Tent city for dogs

a Huckelberry scheme

Re: the Nov. 2 article “Tent city sought to ease dog crowding.”

It’s time to start reviewing Chuck Huckelberry’s contract. It is outrageous to spend $400,000 for his latest boondoggle, a temporary tent to house animals at the Pima Animal Care Center. Within 30 days there could be a permanent building twice as large built and operating with a couple additional staff members. This latest scheme of his is totally insane.

Rick Manuel

Retired, Green Valley

GOP doesn’t deserve all the blame

Re: the Nov. 1 letter to the editor “House speaker has too much power.”

What about Harry Reid? The Republicans sent over 30 spending bills to keep the government running. Sen. Reid would not even bring them up for a vote. Talk about too much power.

Let’s not just blame the Republicans. Both the Democrats and Republicans are to blame. No one wants to compromise. They want in their way or no way.

Judy Gagner

Retired, Tucson

Fitz is right: Sunsets in Tucson are the best

Re: the Nov. 2 column “Warning: Tucson’s great sunsets may produce cosmic epiphanies.”

We agree with David Fitzimmons’ column. Our son, Tim, lives in Tanque Verde and sends pictures of the incredible sunsets every week. Since Tim and his family have seen many Florida sunsets, as well as seeing our very beautiful upper Midwest sunsets, they agree Tucson’s sunsets are the best.

Mike and Martha Hatch

Goshen, Ind.

‘Iron Man suit’

should stay in comics

Re: the Nov. 1 article “US military wants to create prototype of ‘Iron Man suit.’”

Some people have been reading too many superhero comic books. The U.S. Special Operations Command’s effort to produce an “Iron Man” suit for elite soldiers to wear into battle brings up a few questions. Such as: battle with what forces, where and why? Such a suit might be “suitable” for going after small groups holed up in a shopping mall, but on a battlefield it would probably be met with old-fashioned napalm. Result: one burned soldier and one slightly damaged million-dollar suit.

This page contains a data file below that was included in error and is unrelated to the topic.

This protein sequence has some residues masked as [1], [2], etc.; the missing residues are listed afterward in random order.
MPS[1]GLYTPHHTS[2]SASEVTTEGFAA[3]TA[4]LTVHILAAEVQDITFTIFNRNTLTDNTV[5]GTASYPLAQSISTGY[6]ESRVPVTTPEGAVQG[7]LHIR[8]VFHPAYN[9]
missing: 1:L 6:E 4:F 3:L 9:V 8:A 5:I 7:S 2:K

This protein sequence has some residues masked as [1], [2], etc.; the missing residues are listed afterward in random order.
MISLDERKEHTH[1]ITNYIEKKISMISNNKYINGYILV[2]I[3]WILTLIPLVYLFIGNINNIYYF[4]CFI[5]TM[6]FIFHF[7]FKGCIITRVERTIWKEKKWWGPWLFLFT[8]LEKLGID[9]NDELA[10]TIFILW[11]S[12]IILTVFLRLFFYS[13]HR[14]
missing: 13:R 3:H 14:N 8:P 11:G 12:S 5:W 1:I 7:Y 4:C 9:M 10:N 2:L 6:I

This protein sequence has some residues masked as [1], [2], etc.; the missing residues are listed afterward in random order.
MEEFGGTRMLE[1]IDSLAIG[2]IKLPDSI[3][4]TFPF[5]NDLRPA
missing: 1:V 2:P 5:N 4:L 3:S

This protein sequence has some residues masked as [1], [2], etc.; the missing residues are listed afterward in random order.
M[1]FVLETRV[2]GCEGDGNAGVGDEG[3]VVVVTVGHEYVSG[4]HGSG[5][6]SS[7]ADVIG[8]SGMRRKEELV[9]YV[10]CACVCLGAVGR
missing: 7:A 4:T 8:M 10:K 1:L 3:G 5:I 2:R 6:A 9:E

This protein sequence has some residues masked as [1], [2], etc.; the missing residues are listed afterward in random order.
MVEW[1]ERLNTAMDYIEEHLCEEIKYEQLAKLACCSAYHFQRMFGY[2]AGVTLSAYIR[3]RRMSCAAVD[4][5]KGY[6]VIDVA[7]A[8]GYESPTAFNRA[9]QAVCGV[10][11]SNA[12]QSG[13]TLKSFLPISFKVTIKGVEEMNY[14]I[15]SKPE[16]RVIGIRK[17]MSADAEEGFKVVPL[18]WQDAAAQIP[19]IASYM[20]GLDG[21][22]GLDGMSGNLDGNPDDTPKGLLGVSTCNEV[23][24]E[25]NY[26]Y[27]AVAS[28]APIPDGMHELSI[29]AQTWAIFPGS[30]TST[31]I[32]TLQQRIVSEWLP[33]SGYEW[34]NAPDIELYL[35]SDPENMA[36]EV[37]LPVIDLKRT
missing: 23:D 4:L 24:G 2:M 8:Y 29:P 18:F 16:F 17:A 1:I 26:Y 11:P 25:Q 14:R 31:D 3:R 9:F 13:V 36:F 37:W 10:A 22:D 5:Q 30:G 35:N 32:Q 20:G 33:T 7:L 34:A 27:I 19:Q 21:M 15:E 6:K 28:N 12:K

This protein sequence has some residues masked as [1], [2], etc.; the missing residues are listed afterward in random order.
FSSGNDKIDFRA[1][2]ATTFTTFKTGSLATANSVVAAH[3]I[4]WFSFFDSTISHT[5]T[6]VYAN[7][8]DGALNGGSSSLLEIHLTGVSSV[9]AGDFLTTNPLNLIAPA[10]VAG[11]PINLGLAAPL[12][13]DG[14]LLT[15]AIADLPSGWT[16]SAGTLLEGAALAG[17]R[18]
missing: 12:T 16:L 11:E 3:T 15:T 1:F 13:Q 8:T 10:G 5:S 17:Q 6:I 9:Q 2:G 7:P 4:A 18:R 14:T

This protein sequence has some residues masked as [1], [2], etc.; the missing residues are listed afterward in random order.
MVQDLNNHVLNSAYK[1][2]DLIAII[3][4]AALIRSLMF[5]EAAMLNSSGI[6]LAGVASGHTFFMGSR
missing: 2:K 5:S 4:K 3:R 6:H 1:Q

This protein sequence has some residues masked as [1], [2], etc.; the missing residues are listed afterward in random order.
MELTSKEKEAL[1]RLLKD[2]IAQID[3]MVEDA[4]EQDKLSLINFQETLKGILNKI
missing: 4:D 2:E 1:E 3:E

Betty Nicholls

Artist, Tucson

Letters to editor not fair, balanced

Re: the Nov. 3 letters to the editor

If anyone on the management staff is wondering why no one takes the Daily Star seriously, the selection of last Sunday’s letters to the editor says it all. There are three, the first of which plays the race card. We should be past this for one simple reason, illegal immigrants are exactly that, illegal. They are not subject to racism, they are criminals.

The second letter refuses to allow anyone else to have an opinion that is different. Ted Cruz represents a group of voters with a different ideological position. Ted represents his voters to the best of his ability and yet the letter writer wants that right to be taken away. The writer is only interested in denigrating Ted Cruz.

However, Democrats don’t enforce rules of ethics for senators. Did the writer forget that Harry Reid stood on the Senate floor and lied about Mitt Romney’s finances for the political benefit of Obama?

I can only assume the Star has given up the concept of fair and balanced reporting.

Loran Hancock

Accountant, Tucson

Coyote kill

doesn’t make sense

Re: the Nov. 1 article “Hundreds of coyotes hunted in N. Ariz.”

So let me get this straight. Our state is allowing the hunting of coyotes to protect the antelope, so hunters can kill these antelope. Call me stupid, but it doesn’t make sense to me.

Lance Young

Travel agent, Tucson

Hitting a pedestrian takes some doing

Re: the Nov. 3 letter to the editor “Pedestrians, cyclists must be extra careful.”

The letter writer who said that something like 50 percent of the population is of less than average intelligence might be wrong. A look around at things leads me to believe that he might have been a bit generous in his assessment.

His observation of our poor safety record for pedestrians and their cause is spot-on. Even though I am a 75-year-old driver, I have yet to hit one in a crosswalk though.

Eugene Cole

Retired, Tucson

Toy-gun ads may be a source of problems

Looking through last Sunday’s advertising inserts for big stores with toy departments, there were 15 guns advertised by Target — accompanied by child models with unpleasantly vicious facial expressions — and one advertised by Walmart. Perhaps this is where the problem starts. Food for thought.

Norma Taylor

Retired registered nurse, Tucson